SMRT has also engaged retired staff to assist.  Two of them were part of the Mass Rapid Transit Corporation team involved in the development of the power network in the early years.  They will assist with concurrent investigative works and mitigation efforts, including the project to segregate the power network of the North-South from the East-West lines.

In the meantime, as the joint investigations by SMRT and LTA continue over the weekend to determine the root cause conclusively, with the support of the appointed external consultants, SMRT is taking all possible precautionary and preventive measures to safeguard the system in terms of safety and service reliability.


The full press release can be read on the SMRT Corporate website.

Questions about the 7 July NSEWL incident

A press release on the breakdown of the North-South East-West Line (NSEWL) was made public on 10 July, Friday. The information from that press release answers some frequently asked questions about the incident.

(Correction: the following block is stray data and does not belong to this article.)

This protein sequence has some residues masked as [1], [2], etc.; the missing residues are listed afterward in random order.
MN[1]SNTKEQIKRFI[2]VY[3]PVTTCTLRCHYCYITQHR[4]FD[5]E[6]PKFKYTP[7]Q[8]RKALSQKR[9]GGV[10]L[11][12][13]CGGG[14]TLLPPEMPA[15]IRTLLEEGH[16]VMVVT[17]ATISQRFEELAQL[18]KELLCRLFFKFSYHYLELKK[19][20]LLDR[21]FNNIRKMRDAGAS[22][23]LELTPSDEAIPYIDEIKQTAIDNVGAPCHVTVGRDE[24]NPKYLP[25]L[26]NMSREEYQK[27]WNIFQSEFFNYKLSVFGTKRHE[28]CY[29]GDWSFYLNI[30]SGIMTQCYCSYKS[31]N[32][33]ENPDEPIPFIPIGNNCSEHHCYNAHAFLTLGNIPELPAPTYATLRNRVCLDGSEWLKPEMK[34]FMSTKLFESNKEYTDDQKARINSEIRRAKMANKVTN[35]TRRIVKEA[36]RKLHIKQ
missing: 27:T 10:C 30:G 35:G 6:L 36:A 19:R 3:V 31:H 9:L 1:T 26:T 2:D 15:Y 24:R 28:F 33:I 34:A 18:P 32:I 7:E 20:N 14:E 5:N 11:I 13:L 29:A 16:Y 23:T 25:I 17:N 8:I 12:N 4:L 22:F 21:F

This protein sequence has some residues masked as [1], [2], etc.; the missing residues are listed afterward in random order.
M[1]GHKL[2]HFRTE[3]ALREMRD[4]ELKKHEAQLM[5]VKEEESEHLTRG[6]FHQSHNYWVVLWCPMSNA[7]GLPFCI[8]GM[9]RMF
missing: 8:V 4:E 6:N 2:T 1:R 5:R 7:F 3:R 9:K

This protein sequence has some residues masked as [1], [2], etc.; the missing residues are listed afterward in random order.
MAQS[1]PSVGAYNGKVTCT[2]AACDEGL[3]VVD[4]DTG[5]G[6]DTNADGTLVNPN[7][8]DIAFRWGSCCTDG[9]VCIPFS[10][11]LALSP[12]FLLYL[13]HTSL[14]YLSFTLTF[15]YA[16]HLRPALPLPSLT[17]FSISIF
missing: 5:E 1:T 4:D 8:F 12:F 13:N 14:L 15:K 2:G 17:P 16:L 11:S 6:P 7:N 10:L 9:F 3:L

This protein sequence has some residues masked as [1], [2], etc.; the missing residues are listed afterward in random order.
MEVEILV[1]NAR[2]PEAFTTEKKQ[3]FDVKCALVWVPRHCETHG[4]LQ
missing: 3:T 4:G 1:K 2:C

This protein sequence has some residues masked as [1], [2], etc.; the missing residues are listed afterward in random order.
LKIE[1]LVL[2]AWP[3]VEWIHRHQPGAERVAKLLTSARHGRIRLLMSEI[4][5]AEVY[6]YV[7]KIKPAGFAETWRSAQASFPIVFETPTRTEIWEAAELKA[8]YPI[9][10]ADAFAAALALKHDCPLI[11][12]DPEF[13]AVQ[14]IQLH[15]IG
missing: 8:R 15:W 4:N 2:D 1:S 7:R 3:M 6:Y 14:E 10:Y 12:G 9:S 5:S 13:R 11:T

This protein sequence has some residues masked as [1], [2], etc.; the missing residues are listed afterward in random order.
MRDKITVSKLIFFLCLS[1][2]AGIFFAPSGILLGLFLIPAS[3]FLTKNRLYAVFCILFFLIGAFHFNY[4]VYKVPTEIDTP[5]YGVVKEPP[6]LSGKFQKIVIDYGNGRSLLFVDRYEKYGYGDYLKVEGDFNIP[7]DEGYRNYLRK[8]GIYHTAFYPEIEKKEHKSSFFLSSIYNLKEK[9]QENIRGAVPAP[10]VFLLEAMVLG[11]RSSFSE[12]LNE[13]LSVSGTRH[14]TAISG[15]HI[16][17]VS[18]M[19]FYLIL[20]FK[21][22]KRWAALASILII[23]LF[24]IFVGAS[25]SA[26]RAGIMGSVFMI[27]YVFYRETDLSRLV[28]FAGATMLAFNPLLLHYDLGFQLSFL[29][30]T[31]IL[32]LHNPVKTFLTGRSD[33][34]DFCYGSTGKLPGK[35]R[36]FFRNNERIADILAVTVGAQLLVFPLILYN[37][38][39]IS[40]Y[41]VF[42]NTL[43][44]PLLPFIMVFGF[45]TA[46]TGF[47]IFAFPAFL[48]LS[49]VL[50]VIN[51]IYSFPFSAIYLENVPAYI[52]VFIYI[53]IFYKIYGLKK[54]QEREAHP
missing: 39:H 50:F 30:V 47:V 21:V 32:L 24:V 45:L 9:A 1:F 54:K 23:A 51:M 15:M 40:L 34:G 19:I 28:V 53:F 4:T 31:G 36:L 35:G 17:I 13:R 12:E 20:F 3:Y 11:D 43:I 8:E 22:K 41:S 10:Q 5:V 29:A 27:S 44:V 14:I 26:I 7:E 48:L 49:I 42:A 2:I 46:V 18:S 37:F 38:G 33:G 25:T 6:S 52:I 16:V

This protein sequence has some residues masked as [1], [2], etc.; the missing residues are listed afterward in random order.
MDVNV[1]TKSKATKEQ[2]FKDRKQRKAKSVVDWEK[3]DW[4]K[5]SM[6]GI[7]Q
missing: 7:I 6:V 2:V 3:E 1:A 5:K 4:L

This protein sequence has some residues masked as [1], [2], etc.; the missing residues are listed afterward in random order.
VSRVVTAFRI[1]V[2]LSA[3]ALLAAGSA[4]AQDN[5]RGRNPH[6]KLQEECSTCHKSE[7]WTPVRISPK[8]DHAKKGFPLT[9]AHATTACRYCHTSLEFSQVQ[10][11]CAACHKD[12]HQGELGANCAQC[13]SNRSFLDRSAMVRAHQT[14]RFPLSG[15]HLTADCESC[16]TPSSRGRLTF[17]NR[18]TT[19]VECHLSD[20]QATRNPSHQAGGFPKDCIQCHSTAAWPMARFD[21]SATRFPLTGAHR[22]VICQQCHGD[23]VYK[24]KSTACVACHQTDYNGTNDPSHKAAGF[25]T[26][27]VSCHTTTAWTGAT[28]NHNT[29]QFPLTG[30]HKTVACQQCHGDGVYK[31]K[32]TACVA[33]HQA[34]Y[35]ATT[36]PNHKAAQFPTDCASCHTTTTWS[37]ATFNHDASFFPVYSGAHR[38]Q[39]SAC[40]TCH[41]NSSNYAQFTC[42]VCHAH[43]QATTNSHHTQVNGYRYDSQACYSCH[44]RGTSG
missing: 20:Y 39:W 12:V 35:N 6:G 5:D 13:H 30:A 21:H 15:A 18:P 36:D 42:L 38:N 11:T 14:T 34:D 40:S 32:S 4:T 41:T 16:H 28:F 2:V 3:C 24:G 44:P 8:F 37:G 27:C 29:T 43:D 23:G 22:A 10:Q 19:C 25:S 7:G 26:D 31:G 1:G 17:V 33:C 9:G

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Inside SMRT: Smooth train traffic with a Depot Controller

When Roslan Bin Mohamed Akif is on duty, he has to ensure that he remains vigilant throughout his shift. Roslan has been with SMRT for the last 21 years and has the mammoth task of controlling the train movements in the depot and ensuring that the highest safety standards are adhered to. Read more

Station Stories: Bras Basah MRT Station

Bras Basah MRT Station: Assistant Station Manager (ASM), Muhammad Ashek Bin Mohd Ali has been with SMRT for six years. As an ASM, part of his duties include patrols around the station.


Being the deepest MRT station in the train network, Ashek has to cover a fair bit of ground. Each patrol takes him up to twenty minutes. During the patrol, Ashek has to be vigilant as he keeps a lookout for defects, safety threats as well as hazards to ensure the safety of passengers.

ASM Ashek's patrol route includes the water feature on the ground level of Bras Basar Station.

ASM Ashek’s patrol route includes the reflection pool on the ground level of Bras Basah Station.